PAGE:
Supporting the Needs of Black Students

Student-Organized Demonstrations in 2015

Black Lives Matter protest in the UC courtyard.

In response to student-organized demonstrations in 2015, a report detailing the experiences of Black students at the University of Guelph was written and released. The data collected informed recommendations used in the development of key supports, policies and programs. Focus groups were held with black students spanning domestic through international, undergraduate and graduate; a broad range of academic disciplines; and living arrangements that included on- and off-campus, and commuters. 

Students are seen in the University Centre holding a sign in solidarity with Missouri and Yale with the hashtag #BlackOnCampus.


Events that led to the Guelph Student-Organized Demonstrations in 2015 

In 2014 and 2015, a string of fatal police shootings of unarmed Black civilians, both in the United States (including that of Mya Hall, Sandra Bland, and Walter Scott) and Canada (including that of Jermaine Carby and Andrew Loku) incited action across both countries (i.e. local community organizations, chapters of Black Lives Matter, etc.). Black students and faculty at universities and colleges across southern and eastern Ontario began working with students at institutions across the United States on efforts to resist the racism that students can experience on campuses.

Within a day’s notice a call to stand with Missouri, Yale, and its other allies was put out and a hashtag #BlackOnCampus was used through various social media platforms to talk about their experiences. During the #BlackOnCampus rally, a list of demands was presented to senior administration by Black students and their allies. In response, the Provost indicated that a review of the needs of Black students would be undertaken, including a survey of students, a gap analysis, and a review of research and promising practices.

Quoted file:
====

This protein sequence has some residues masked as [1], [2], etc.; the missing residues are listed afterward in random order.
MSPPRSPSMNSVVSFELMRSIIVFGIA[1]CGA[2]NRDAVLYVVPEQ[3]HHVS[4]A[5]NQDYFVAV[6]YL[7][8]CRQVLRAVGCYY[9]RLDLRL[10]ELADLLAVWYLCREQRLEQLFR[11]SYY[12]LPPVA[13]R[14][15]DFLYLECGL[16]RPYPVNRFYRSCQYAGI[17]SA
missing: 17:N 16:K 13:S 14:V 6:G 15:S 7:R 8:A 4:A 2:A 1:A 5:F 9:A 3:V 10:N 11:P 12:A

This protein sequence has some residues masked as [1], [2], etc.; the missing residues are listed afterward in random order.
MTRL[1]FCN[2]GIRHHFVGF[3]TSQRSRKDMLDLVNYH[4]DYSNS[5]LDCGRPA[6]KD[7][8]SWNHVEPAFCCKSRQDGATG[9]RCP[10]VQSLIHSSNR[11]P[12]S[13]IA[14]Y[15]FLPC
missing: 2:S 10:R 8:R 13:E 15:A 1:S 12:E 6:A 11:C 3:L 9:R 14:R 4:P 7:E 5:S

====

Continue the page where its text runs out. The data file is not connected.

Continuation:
Throughout the next few months, focus groups were held with Black students spanning domestic through international, undergraduate and graduate; a broad range of academic disciplines; and living arrangements that included on and off campus, and commuters. The report of findings Supporting The Needs of Black Students At The University of Guelph was released in May 2016.


What's Happened Since? 

Following the release of the report of findings, changes in the supports for BIPOC students have been made:

  • The Cultural Diversity Advisor role was created to guide BIPOC students through their post-secondary career acting as an advisor for racially and ethnically diverse students (with an emphasis on Black students).
  • The development of programming and online resources such as discussion groups, workshops, co-curricular learning experiences, campaigns and resource materials to enhance and expand the understanding of racial and ethnic diversity on campus through a social justice lens.
  • The creation of several committees tasked with exploring the efficacy of addressing hate activity and the development of campus-wide anti-oppression training for staff, faculty and students.